Whether you’re planning an familiar gathering of friends and family or an all-out bash, your baby’s first birthday celebration is bound to be special – at least for you and the other adults and older kids in his life!
Yes, a first birthday party is really important for parents and their guests. Your baby won’t remember this party, and may even be overwhelmed by it. But that doesn’t mean you can’t all have fun. For party planning suggestions and tips on keeping your baby (and young visitors) comfortable, read on.
1. Whom to invite
2. How much to spend
• The amount you spend is up to you and depends on what type of party you want to have for your child.
• Keep in mind that food is the main thing that drives costs up, followed by decorations and the cake.
• Don’t feel pressured to spend more than you can afford – small is beautiful at this age!
3. Choosing a time
• Your baby will possibly still be taking a morning and afternoon nap when it’s first birthday rolls around
• If so, it’s best to plan your party around nap times if possible. And if you’re inviting other young guests, ask for their nap times with their parents.
• Once one starts crying, they all might! You may want to keep the party brief – an hour or so is probably long enough at this age.
4. Choosing a place
• Home is usually at ease to host a first birthday party, and it’s where your baby will feel most secure.
• But if your home is too small for the number of guests you want to invite, consider a local community center or party hall, a restaurant (you may want to go with a kids’-themed place or a fast-food restaurant with a play space), a relative’s house, or, if the weather is nice, a park or zoo.
5. Picking a theme
• Party themes aren’t essential to your 1-year-old or the baby guests.
• You might want to aim for a color-coordinated look or pick matching plates and napkins with a favorite cartoon character, but it’s more for the benefit of the memorable photos than your baby at this stage.
Keep food simple – a lot of it will probably end up on the floor anyway!
• Finger foods work well for both babies and adults, and eating them won’t interrupt play or socializing.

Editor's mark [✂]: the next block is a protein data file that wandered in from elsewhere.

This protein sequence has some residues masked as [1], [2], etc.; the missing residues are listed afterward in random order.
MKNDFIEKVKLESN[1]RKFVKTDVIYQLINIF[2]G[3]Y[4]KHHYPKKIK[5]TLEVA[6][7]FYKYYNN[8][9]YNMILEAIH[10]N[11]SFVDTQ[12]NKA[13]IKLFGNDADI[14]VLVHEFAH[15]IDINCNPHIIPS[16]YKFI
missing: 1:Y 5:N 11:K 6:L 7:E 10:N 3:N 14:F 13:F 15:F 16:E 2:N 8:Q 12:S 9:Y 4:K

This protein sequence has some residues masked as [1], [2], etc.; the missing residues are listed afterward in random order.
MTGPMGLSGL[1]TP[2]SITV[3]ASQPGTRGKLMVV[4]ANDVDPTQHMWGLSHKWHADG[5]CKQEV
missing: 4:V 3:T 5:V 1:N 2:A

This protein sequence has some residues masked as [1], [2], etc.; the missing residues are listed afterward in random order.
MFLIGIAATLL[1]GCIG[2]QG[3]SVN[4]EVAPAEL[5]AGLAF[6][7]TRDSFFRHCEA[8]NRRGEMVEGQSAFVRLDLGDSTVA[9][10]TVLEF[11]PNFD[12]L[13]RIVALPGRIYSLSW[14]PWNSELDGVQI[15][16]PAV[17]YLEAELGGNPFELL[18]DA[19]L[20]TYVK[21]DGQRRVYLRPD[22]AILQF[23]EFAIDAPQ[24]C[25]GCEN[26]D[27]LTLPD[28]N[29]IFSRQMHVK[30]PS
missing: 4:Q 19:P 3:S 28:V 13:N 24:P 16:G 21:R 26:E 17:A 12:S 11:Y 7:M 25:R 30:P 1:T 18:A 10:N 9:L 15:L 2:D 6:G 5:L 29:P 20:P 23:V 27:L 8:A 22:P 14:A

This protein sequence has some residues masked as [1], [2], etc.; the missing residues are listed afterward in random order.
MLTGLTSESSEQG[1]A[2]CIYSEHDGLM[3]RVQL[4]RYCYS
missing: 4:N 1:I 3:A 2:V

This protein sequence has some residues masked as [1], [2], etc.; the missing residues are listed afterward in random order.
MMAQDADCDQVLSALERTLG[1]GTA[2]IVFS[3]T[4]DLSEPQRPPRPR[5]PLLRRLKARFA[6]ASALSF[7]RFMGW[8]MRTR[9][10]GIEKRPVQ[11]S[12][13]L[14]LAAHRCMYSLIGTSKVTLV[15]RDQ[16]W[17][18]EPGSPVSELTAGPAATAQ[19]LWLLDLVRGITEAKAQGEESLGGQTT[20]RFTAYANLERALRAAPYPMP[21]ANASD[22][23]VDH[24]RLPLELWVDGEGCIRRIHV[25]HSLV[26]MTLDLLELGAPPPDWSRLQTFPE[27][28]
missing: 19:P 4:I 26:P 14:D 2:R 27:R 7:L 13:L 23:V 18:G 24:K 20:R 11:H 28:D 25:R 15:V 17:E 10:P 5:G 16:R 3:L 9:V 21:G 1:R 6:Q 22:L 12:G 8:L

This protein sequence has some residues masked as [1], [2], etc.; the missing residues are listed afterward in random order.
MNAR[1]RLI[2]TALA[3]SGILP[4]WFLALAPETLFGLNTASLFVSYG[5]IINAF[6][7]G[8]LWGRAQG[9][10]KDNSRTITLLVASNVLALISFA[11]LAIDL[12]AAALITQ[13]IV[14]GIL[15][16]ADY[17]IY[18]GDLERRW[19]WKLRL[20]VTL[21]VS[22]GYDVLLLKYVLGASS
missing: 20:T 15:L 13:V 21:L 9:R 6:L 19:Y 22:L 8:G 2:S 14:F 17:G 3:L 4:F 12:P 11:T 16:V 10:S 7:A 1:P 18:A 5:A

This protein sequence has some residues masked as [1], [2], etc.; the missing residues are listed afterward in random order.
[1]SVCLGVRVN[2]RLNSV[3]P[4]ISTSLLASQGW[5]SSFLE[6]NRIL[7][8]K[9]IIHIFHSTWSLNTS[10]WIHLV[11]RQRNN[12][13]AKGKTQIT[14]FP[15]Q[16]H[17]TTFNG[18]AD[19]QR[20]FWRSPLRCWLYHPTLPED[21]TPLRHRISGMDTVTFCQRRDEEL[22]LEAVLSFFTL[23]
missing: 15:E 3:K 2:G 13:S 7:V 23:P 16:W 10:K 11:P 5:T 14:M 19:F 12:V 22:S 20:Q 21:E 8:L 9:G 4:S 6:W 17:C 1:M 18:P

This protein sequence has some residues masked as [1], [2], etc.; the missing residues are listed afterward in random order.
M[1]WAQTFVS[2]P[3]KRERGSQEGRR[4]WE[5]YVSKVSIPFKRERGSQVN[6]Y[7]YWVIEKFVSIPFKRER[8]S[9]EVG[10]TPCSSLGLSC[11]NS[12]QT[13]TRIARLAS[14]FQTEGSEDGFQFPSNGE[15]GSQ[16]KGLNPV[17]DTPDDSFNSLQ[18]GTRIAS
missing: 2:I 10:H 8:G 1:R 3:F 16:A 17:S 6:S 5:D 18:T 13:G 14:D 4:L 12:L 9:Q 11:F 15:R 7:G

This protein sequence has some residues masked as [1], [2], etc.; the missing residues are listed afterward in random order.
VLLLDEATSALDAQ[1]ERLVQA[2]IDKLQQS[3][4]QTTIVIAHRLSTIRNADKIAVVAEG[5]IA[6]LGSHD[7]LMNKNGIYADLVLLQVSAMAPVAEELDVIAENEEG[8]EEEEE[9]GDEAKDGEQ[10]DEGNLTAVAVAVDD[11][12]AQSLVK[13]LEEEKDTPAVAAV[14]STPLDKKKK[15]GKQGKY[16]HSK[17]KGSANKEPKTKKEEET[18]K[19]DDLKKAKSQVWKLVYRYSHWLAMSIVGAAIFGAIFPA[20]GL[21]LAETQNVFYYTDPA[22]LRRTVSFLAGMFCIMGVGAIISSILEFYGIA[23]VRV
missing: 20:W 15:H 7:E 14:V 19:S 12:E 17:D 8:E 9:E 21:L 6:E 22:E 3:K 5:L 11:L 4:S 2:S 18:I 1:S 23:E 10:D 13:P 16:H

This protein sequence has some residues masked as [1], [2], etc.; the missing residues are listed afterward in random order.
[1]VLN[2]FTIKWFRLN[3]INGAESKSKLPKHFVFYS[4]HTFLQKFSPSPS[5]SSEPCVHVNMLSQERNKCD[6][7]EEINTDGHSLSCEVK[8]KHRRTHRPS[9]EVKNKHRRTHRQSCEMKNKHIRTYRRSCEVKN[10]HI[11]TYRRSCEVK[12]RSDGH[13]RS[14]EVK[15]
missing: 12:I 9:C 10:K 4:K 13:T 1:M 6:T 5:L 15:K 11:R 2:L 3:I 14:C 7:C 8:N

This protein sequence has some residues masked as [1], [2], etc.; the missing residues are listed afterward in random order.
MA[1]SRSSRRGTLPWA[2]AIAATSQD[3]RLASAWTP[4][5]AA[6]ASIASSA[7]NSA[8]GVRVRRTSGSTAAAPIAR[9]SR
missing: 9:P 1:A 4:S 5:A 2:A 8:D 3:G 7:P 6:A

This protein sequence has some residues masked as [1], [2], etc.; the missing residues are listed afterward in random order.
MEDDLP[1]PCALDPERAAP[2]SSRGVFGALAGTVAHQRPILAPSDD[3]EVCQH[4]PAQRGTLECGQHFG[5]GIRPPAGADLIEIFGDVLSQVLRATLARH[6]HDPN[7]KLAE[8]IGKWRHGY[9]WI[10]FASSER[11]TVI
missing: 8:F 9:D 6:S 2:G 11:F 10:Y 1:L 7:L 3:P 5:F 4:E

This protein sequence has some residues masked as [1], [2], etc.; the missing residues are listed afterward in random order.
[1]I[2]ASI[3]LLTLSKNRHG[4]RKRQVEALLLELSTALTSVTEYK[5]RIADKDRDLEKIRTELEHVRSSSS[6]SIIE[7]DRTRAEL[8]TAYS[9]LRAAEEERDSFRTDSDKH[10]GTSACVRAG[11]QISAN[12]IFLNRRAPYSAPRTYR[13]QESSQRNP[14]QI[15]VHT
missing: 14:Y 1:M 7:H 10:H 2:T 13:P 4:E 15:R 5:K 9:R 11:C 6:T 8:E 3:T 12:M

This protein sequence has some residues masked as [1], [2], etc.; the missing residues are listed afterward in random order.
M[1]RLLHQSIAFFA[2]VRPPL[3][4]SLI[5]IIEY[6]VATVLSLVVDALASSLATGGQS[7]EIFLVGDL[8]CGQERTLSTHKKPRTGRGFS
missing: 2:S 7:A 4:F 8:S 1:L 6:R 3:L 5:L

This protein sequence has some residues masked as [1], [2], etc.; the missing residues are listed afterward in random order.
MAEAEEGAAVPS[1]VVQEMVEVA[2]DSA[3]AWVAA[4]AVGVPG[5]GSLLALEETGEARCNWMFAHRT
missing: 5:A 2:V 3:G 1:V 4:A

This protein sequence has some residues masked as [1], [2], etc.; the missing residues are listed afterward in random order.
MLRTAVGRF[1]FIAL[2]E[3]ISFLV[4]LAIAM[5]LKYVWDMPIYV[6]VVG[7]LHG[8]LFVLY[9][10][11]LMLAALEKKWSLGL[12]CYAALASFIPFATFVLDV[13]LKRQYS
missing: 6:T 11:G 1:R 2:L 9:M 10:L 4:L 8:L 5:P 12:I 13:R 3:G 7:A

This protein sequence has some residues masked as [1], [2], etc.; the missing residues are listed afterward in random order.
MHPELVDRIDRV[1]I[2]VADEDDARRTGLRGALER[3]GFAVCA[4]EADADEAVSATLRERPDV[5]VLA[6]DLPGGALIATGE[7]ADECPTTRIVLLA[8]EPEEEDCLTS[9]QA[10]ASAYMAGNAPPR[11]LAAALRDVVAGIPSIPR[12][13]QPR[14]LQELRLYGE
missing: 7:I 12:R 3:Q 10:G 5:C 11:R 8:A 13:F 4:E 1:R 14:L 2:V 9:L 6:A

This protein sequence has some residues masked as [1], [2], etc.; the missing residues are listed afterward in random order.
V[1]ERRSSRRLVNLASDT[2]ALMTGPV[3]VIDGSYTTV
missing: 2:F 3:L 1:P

• Some babies may have quite a few teeth and be able to bite into food; others may still be toothless, so provide to both extremes.
• Tiny sandwiches with cheese spread (you can cut them into shapes), cubes of mild cheese, cut-up fruit, pasta spirals, and mini yogurts are good options.
• Your small guests will probably eat very little, so aim for a variety of tastes, textures, and colors rather than quantity.
• And avoid serving nuts, hard candies, popcorn, raisins, marshmallows, and other foods that may present a choking threat to little ones.
• As for beverages, it’s a good idea to have water, milk, and maybe diluted fruit juice around for the kids and mineral water and sodas for the adults.
Keep in mind
7. Games and activities
• Loud bangs from party poppers and bursting balloons may scare your baby, and discarded poppers and balloons are a serious choking threat until age 3.
• Why not have some musical funs, such as dancing with your baby or a nursery rhyme tape on in the background? The baby will also enjoy peek-a-boo games and find toys hidden in a box or under a cloth.
• And, of course, the baby will enjoy helping you open its presents (although the wrapping paper will be far more fun than the gift!).
8. Birthday presents
• By now your baby will appreciate toys that make noise or light up or both, so activity centers are a good choice.
• It’s never too early to read, and textured board books are great fun for your perceptible baby.
• A push-along toy to aid walking skills may be a good idea, and new bath toys are always welcome.
• You may want to consider a big, lasting present, such as a baby swing for outdoors or a rocking horse.
• And if you already have loads of toys, your baby won’t object if some people buy him/her clothes!
• Have somewhere clean, handy, and well-equipped for diaper changing.
• Breastfeeding moms may appreciate somewhere quiet and private to nurse.
• It’s crawling, walking, and climbing time – safety gates and other childproofing devices are important.
• Stowaway precious ornaments and breakables.
• Keep pets well out of the way.
• Keep a watchful eye on the party area for hazards, such as forks and small swallowable objects, and clear them away quickly.
• Babies will play alongside each other, not together, so keep a variety of toys available within a large, safe floor space.
• Relax – let your baby and her guests set the pace.
• Make sure you have a willing volunteer to take plenty of photos and video. You may be too busy, and you don’t want to miss those shots of your baby digging into her first birthday cake!
“Enjoy your Path to Mom. Relish every moment!”
Disclaimer: All content on this website, including medical opinion and other health-related information, should be considered as opinion only. Always seek the direct advice of your own doctor in connection with any questions or issues you may have regarding your own health or the health of others.